Total-body X-irradiation has been shown to suppress -mmune responses to a large variety of antigenic stimulations (1), followed, in the case of sublethal doses, by gradual spontaneous recovery. It has been demonstrated that such a spontaneous recovery may not be manifest if thymectomy precedes irradiation (2--4). Experiments using thymus grafts (4-6) or thymuses placed within diffusion chambers (7) indicated that the thymus might influence this recovery by the liberation of humoral factors. Although the idea of humoral factor activity has been repeatedly stated by various groups for radiation recovery as well as for the normal development in the neonate (8-11), its mechanism of action is still obscure. Several suggestions can be made to explain the process of thymus activity; e.g. the thymus may activate cells residing in the lymphoid-depleted (or immature) organs, or it may activate stem cells to migrate and develop in these tissues. However, humoral activity of the thymus may reflect only a part of its role in the immune system (cf. references 12 and 13). For example, circulation of lymphoid cells between lymphoid organs (14) provides an additional factor to be considered in studies on the mechanism of the thymus effect and for identification of the tissue origin of immunocompetent cells in a regenerating system.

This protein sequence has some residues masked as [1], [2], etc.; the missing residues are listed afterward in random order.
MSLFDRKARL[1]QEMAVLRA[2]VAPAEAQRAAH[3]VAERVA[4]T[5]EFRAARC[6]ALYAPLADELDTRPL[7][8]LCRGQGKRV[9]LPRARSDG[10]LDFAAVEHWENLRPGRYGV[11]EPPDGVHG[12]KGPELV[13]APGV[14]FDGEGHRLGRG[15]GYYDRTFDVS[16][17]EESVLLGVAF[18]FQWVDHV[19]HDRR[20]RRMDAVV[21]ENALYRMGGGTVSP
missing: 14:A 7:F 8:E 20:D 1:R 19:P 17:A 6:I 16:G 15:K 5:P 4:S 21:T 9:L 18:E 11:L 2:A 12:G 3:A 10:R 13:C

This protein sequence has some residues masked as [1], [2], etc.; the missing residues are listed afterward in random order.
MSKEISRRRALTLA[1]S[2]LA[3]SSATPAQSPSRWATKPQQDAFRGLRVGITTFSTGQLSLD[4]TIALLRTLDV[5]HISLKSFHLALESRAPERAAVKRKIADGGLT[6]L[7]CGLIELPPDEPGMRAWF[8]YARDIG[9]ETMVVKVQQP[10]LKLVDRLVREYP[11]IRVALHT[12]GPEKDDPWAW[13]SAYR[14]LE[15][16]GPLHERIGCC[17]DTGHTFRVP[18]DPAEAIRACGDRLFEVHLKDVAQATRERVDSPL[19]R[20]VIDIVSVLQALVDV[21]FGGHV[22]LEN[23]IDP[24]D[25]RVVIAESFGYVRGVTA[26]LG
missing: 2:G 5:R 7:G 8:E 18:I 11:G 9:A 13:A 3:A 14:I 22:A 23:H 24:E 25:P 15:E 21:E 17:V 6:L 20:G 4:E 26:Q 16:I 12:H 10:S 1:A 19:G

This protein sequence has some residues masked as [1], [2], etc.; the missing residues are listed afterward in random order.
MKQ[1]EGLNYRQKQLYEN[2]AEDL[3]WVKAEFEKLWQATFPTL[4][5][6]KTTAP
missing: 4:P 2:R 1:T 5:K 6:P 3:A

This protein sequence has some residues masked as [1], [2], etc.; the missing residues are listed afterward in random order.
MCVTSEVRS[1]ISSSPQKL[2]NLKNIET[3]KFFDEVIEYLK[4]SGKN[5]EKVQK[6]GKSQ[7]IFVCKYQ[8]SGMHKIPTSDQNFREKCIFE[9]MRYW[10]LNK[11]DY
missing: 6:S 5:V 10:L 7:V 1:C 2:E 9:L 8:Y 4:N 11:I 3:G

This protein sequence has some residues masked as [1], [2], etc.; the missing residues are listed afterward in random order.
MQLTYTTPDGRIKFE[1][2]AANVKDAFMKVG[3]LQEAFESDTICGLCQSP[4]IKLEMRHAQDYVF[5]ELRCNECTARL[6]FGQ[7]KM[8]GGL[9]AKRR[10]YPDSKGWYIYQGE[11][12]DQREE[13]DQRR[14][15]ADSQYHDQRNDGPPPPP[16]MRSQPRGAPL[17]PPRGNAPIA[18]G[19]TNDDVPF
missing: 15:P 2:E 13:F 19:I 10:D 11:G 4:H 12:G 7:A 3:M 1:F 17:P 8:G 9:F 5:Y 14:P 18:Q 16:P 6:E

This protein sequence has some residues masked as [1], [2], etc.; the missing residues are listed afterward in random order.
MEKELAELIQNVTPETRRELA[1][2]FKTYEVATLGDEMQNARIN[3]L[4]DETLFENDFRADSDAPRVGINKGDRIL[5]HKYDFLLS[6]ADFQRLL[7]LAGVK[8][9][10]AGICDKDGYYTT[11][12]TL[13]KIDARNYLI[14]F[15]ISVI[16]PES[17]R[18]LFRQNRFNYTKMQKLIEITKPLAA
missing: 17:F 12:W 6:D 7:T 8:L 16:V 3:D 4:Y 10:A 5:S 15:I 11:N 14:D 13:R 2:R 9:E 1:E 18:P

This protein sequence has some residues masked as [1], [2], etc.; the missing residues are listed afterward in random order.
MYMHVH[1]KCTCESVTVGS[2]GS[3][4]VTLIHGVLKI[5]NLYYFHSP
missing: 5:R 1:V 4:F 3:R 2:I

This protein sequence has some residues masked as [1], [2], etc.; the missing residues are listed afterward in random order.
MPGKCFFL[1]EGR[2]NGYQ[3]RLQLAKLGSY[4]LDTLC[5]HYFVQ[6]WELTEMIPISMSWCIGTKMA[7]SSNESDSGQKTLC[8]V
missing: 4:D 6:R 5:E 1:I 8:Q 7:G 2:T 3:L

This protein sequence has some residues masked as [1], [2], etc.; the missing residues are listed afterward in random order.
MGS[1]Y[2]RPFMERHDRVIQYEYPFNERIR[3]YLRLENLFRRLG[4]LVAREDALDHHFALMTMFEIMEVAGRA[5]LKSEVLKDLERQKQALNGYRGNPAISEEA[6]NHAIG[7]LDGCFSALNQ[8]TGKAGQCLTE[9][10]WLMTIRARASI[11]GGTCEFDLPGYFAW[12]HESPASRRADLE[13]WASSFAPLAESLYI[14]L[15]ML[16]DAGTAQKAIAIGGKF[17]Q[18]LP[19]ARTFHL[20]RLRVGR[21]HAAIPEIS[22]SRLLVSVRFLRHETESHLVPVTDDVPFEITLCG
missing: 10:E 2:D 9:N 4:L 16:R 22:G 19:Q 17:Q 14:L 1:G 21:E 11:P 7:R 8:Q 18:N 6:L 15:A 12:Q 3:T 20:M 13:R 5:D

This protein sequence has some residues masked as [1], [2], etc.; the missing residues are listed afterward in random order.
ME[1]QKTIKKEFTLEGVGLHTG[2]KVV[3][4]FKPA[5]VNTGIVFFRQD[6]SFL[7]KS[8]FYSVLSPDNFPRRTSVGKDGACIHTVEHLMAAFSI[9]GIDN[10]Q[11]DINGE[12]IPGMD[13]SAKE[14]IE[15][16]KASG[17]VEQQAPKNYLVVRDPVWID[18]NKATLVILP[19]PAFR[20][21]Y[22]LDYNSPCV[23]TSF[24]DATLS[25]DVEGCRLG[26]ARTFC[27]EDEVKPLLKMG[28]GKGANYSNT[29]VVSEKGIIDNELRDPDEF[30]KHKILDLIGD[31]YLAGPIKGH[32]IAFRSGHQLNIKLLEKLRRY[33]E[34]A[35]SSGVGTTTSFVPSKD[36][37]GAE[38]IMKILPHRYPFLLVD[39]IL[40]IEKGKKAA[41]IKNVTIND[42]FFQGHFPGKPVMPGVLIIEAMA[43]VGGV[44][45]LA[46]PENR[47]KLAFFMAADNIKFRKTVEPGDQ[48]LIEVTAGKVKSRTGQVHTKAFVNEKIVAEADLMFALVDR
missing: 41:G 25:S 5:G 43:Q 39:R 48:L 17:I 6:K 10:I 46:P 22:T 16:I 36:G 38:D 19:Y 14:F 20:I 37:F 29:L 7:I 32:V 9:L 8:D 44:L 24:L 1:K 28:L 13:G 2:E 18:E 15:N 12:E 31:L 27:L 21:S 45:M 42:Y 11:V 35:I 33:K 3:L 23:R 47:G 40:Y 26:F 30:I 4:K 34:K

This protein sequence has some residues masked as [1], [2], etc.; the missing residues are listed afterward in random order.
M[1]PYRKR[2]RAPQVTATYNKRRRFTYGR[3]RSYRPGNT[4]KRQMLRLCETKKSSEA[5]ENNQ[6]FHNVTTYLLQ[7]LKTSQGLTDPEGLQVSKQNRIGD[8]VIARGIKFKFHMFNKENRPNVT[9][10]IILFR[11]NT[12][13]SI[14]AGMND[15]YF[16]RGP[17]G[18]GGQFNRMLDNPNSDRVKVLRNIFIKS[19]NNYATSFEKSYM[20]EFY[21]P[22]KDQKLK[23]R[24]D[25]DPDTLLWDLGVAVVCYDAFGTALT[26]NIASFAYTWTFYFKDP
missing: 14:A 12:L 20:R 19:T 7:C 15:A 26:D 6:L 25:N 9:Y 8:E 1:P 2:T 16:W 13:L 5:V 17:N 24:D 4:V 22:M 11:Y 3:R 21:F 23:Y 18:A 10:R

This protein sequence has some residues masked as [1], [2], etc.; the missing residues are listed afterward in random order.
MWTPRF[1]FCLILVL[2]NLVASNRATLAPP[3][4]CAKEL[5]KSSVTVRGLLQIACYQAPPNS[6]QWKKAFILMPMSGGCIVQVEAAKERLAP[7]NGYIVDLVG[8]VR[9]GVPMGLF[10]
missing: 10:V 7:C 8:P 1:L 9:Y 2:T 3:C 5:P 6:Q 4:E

ASJC Scopus subject areas
- Immunology and Allergy